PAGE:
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Modern Art exhibitions have an image problem. No matter what the content, a large proportion of the public are still immediately turned off by the prospect of spending an hour or two wandering quietly round a gallery on their day off.
Art is too often described as reflecting important ‘themes’ and ‘issues’, which makes the experience too elitist for the average person to care about. It just isn’t seen as fun…
The Hayward Gallery is trying to change all that by hosting What’s The Point Of It? the new retrospective from Martin Creed. It would be highly unlikely that anyone other than the most hardened cynic could spend 90 minutes exploring the exhibition and not agree that it is a lot of fun.
Creed caused an uproar in 2001 by winning the Turner Prize with Work No. 227: The Lights Going On And Off, which was a large empty room that was lit up and reduced to darkness every 30 seconds – a somewhat controversial honour for such a simple idea, but one that has to be experienced and not judged for afar.
What’s The Point Of It? Features a variation of Work No. 227 as well as arguably his second most famous work, Work No. 200: Half The Air In A Given Space – a room entirely filled with white balloons that you can enter and walk amongst. When I went, there were children running around amongst the balloons enjoying their hair turning static and giving each other mini static shocks by touching each other. I’ve never heard a gallery so filled with happiness and laughter.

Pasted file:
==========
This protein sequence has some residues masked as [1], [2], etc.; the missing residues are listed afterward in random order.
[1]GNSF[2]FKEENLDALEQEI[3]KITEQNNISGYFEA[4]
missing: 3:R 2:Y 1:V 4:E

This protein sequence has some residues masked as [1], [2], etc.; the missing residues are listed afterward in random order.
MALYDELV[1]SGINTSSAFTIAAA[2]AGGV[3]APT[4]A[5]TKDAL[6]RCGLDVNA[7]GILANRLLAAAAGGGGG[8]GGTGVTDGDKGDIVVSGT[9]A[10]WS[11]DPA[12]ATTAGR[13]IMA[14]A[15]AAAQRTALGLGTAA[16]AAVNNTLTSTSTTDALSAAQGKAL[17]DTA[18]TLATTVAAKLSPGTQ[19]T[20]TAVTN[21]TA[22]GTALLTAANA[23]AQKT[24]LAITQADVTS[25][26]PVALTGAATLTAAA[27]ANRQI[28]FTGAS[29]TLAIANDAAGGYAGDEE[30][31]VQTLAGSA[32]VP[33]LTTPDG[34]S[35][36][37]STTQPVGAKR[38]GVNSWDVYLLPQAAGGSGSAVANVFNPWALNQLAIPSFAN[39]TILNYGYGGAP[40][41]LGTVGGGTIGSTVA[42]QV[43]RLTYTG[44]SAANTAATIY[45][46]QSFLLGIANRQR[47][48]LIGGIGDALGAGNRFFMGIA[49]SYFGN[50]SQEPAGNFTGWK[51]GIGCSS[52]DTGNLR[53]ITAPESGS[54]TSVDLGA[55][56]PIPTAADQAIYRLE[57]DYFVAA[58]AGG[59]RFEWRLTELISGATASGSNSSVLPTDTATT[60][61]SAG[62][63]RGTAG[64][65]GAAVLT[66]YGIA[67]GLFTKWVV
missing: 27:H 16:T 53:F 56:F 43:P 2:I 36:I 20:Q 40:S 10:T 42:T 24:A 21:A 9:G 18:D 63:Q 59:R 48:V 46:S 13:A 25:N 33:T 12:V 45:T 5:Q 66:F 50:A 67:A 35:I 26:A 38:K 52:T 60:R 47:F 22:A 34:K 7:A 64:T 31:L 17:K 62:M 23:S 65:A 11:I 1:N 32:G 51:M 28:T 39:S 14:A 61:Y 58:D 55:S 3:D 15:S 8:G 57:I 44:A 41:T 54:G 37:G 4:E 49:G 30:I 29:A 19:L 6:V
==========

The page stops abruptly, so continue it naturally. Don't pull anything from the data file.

Other treats was a (real) man sat at a piano playing every note once chromatically up and down the instrument; a room of metronomes all playing at different speeds and creating a chaotic cacophony; and a Ford Focus up on the roof that surprises you by doing something unexpected…
The retrospective is a complete success in proving that Creed is no one-trick artist, ranging from strange little instances of art on the corners of walls to 30 foot moving neon sculptures that demand attention.
It would be unfair to say that there are no big ideas behind Creed’s art, but the important point is that there is enough joy and playfulness to not need a lofty explanation to enjoy it. As always, there are periodic explanations of pieces written on the walls of the gallery that give you a minor insight into his thinking, but they are less important than at more ‘serious’ exhibitions.
If you haven’t been to an exhibition in a while, drop in and give it a visit; and if you’re looking for a day out for children or modern art virgins, then drop in and give it a visit; and if you hate modern art and think this all sounds pretentious, then stay away and let the fun people enjoy themselves…
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